Abby has a lot to say.
About how the cardinal mascot at her elementary school couldn’t open the door. (“It has wings, not arms,” she explained. “It’s a bird. A red bird. But it’s not real.”) About how she sometimes helps push her little sister, Olivia, 4, uphill on her bike. (It’s got training wheels.) About how she’s already won six medals. (“I got a plastic medal, but I still count it.”)
So she’s not going to let the slight lisp (from where she’s missing a few front teeth) get in her way.
She won’t slow her pace, either, which mom Christine Cahill estimates at a 10-minute mile, 9.4 in races. Impressive for a 6-year-old. Amazing for a little girl who wasn’t even expected to walk.
Abby, of course, takes it all in stride, gabbing as she jogs beside Christine, always racing to beat Mom to the finish line. On their longer runs — the 5Ks — Christine offers to do the talking so Abby won’t get winded. “I tell her that I’ll talk and she can just listen.”
It’s an offer that Abby can refuse.
“I just like to talk, and I can’t waste a minute without talking,” she said. “I get tired sometimes when I’m talking and running, but I still do it.”
The first-grader with the silly giggle and blond bob has been running — and talking — with her mother for more than a year now. In their bright-colored running outfits and rainbow-colored shoes, they’ve become a familiar sight on sidewalks and trails around their Plymouth home. Kids on BMX bikes greet them by name as they pass, as if the mother-daughter duo were no big deal.
But every step they take together is another little miracle.
Abby was born with a life-threatening brain condition called hydrocephalus. (“I had too much stuff in my head, and they had to drain it,” is how Abby explains it.) She’s had three surgeries, but she still struggles with her vision, balance and coordination. She gets regular physical therapy, but still can’t do some of the things other kids her age do — gymnastics, contact sports. She can ride her blue-and-pink bike, but she prefers to run.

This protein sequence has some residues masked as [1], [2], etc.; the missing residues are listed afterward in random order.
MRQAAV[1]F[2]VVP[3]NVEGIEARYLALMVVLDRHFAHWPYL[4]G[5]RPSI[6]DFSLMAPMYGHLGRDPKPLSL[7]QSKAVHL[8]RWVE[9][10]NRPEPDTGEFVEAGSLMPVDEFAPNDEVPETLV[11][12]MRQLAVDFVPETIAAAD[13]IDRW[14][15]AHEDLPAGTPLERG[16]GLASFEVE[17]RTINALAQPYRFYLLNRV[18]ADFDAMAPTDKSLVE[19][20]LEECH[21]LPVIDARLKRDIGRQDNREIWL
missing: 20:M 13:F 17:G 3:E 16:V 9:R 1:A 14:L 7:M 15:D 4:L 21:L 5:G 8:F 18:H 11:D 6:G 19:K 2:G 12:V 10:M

“It gets kind of scary because I’m afraid of falling,” Abby said. “I don’t have any training wheels.”
But she discovered — almost by accident — that she can run.
Christine, who was in cross-country when she was in middle school and high school, started running again when she finished law school and got married. She stopped running when she was 6 months pregnant with Abby and didn’t run again until Abby was almost a year old.
Christine would run 20 miles a week when she wasn’t training for a race or a triathlon, up to 40 miles a week when she was. “It’s my only hobby,” she said.
Abby would watch her mom come and go from the living room window.
One time when Christine finished her run, Abby asked if she could run, too. So mother and daughter took a spin around the block. Soon, after every run, Christine would stop at the house and run with Abby for a block or two. Each time, “the distance just got longer and longer,” Christine said. “Sometimes we’d run to the park and play and run back.”
Then, Abby asked if they could sign up for some kids’ runs. By the time she was 5, she was running her first 5K.
Now the two have a regular schedule. “We don’t run exactly every day,” Abby said. “We go one day and take the next day off.”
Christine is quick to add that they’re not out to set any records.
“I just enjoy the time with her,” she said. “When we’re on a run, she tells me things I would never hear about.”
She doesn’t push her daughter. She doesn’t need to. Abby pushes herself. “Sometimes, when I’m running up a hill and it’s raining, I want to stop. But I say, ‘I can do this. I can do this! I CAN DO THIS!’ ” Abby said. Then she added: “I don’t say it out loud. I just say it in my head.”
Abby said her favorite run so far was the 5K in Mora, Minn., where she finished in 30:34 and won the “10 and under” age group.
Christine’s favorite was the “Miles of Smiles” Mother’s Day 5K in Maple Grove. Her husband, Jack, pushed Olivia in the stroller and Christine and Abby ran side by side. “That was the best Mother’s Day I ever had.”
Abby is convinced that she’s going to “run forever and do swimming and running forever.”
Mom isn’t so sure they’ll run through the entire winter. But she’s thrilled for her daughter, and herself.
“It has given her so much confidence,” Christine said. “When I see her face as she’s crossing the finish line, she’s just beaming. She’s so proud.
“And she’s given her mom the sweetest running partner ever.”